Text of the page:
Starring: Gong Yoo, Ma Dong-seok, Kim Su-an
Director: Yeon Sang-ho
Running Time: 117 mins
Train To Busan is a South Korean film about a father and daughter who, while on a train ride from Seoul, find themselves and the other passengers under attack from an apocalyptic barrage of zombies, leaving them no choice to hold out until the safe haven of Busan in the south.
In what is easily the best zombie movie in recent years, Train To Busan proves an enormously entertaining watch at every minute, featuring twists and turns galore to the backdrop of an intensely action-packed battle for survival, yet still with an incredible amount of emotion and heart, thanks to some very well-developed characters and strong performances throughout.
There’s a lot to love about this movie, but I’m going to start off with why it makes the zombie genre, one that often falls flat, really work. For me, zombie movies are regularly frustrating watches, proving to be nothing more than two hours of running away from a mass of mildly threatening things, and never really allowing for anything different to spark genuine interest or excitement.
Fortunately, what Train To Busan does is keep the simplest and most effective characteristics of the zombie genre, but make sure that it never loses sight of what makes a good film. As a result, while there’s so much fantastic zombie action, and some properly intense violence that makes the undead far more threatening villains than normal, it’s the film’s story that really makes it work so well.
Above all, the depth of character development is the biggest success of the whole film. Starting off with a concise and interesting introduction to our main characters, looking at a father obsessed with his work and how that has alienated his own daughter, the film doesn’t languish about when it comes to being more thorough, but the background that it does give you is absolutely vital for the rest of the film.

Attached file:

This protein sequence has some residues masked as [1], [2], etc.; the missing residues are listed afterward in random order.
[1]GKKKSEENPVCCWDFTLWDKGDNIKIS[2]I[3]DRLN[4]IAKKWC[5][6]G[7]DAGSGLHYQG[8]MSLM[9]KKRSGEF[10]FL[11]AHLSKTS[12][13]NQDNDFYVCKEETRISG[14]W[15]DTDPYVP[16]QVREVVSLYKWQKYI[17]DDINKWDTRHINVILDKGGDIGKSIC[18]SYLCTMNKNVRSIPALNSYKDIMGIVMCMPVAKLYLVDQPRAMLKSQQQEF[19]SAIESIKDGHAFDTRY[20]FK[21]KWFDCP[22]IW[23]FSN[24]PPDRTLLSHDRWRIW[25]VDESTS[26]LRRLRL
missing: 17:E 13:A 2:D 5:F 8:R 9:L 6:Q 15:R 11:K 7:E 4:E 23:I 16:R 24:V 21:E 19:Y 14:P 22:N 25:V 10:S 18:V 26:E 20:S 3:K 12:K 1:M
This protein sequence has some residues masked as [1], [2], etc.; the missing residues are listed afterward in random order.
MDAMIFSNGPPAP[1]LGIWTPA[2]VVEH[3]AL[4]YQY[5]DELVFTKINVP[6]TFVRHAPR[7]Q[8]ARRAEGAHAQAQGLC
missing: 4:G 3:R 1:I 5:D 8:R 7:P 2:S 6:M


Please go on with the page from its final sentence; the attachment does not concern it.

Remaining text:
Following on from the father and daughter, we’re introduced just as efficiently to a couple of other major characters on the train that will be integral to the fight for survival, and it’s the fact that get a genuine emotional insight into each of them that means you can really fear for them in this situation, and will them to survive against what seem like impossible odds.
Throughout, the film proves itself bold and daring by making sure no major characters are 100% safe, and that means you’re sitting on an emotional knife-edge at every moment. It’s not the action and pace that makes this film a thrilling watch, but the fact that you’re so enthralled in the story, and each and every turn proves yet another incredible twist.
The performances in this film are also just as strong. The excellent character development is matched by a selection of both likable and brilliantly dastardly performances across the board, and although that doesn’t always excuse the occasional stupid character decision to advance the plot, it reinforces your emotional connection to the leads, and with the likes of Gong Yoo and Ma Dong-seok in particular putting in fantastic turns, you won’t be able to look away from the movie’s fantastic heroes.
And finally, I can’t forget to say that this movie is a hell of a lot of fun. Its drama may be enthralling, and its emotion powerful, but it’s still a playful and hyperbolic zombie movie that will put as much of a smile on your face as put you on the edge of your seat. It’s not a downbeat, apocalyptic disaster movie like World War Z or so many Hollywood zombie flicks, but rather a vivacious and rapid-fire blockbuster full of life and humour to go along with its excellent story.
Overall, I was absolutely thrilled by Train To Busan. An incredibly entertaining movie that outdoes almost every zombie movie before it, it impresses with excellent performances and directing, and a story that prioritises enthralling characters and genuine drama over simple thrills and spills, but still leaves time for a load of great zombie action, and that’s why I’m giving it an 8.4.